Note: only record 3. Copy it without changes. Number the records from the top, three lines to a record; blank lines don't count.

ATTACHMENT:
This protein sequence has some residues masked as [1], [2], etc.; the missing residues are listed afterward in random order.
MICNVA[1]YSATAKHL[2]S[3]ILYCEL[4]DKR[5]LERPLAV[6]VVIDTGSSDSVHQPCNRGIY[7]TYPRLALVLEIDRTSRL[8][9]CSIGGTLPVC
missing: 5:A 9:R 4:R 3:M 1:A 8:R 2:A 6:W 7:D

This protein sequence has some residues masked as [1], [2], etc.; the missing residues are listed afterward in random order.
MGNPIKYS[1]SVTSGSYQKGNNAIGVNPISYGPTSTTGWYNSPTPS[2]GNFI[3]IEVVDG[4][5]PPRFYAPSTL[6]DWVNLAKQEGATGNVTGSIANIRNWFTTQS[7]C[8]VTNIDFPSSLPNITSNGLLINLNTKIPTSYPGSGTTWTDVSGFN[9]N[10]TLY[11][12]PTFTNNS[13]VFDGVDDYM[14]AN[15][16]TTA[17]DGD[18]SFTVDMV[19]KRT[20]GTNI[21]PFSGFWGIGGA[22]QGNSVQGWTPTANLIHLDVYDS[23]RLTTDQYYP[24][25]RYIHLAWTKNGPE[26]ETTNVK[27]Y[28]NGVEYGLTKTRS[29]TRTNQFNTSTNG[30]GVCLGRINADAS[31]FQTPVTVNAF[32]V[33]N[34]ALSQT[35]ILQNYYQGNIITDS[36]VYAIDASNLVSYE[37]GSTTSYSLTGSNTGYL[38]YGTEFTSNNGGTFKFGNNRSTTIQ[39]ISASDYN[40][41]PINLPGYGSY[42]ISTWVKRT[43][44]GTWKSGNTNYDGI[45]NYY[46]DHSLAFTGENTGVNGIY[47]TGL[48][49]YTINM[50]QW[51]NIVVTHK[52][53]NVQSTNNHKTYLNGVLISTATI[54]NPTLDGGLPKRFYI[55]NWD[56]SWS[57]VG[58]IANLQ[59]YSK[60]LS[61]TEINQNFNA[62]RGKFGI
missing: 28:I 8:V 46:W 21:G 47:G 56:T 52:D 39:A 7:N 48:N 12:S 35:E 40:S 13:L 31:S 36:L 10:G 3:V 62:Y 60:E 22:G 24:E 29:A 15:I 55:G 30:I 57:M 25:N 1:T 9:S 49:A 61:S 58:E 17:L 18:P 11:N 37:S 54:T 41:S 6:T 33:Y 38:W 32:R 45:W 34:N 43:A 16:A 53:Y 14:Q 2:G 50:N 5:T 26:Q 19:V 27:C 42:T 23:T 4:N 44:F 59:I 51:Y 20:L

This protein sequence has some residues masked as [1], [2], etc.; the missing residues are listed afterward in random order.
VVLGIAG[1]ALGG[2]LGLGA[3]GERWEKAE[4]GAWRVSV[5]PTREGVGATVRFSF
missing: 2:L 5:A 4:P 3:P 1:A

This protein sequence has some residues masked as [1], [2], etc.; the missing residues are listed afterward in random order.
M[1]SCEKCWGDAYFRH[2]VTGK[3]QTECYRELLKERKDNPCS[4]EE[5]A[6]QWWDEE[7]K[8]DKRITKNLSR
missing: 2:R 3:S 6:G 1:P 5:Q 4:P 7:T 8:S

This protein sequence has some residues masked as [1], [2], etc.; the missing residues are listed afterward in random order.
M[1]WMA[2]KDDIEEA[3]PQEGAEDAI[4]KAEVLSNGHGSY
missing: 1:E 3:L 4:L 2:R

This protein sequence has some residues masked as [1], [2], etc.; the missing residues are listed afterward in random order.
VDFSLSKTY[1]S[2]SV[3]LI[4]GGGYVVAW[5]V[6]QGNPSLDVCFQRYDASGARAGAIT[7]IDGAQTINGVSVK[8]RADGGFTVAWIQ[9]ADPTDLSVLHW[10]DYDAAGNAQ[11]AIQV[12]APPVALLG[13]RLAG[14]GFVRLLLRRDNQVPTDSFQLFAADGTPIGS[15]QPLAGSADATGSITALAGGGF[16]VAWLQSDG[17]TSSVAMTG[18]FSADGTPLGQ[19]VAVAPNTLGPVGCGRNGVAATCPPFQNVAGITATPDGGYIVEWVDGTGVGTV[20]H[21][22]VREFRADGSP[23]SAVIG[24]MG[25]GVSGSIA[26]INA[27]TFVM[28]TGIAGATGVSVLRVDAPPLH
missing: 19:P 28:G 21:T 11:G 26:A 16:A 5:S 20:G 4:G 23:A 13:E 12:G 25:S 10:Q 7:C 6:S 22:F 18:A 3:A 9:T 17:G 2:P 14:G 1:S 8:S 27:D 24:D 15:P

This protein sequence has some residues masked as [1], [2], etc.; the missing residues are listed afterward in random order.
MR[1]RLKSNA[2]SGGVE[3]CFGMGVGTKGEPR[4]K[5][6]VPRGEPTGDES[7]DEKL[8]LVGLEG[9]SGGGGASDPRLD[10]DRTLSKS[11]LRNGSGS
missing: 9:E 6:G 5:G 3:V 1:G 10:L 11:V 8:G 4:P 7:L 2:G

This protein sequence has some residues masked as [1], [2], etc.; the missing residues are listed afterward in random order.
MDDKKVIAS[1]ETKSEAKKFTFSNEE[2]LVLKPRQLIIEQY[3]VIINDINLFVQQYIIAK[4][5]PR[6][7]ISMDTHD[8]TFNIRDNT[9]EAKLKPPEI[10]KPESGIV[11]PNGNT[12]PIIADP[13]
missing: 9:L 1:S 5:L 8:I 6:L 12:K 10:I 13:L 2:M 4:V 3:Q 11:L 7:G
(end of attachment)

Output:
This protein sequence has some residues masked as [1], [2], etc.; the missing residues are listed afterward in random order.
VVLGIAG[1]ALGG[2]LGLGA[3]GERWEKAE[4]GAWRVSV[5]PTREGVGATVRFSF
missing: 2:L 5:A 4:P 3:P 1:A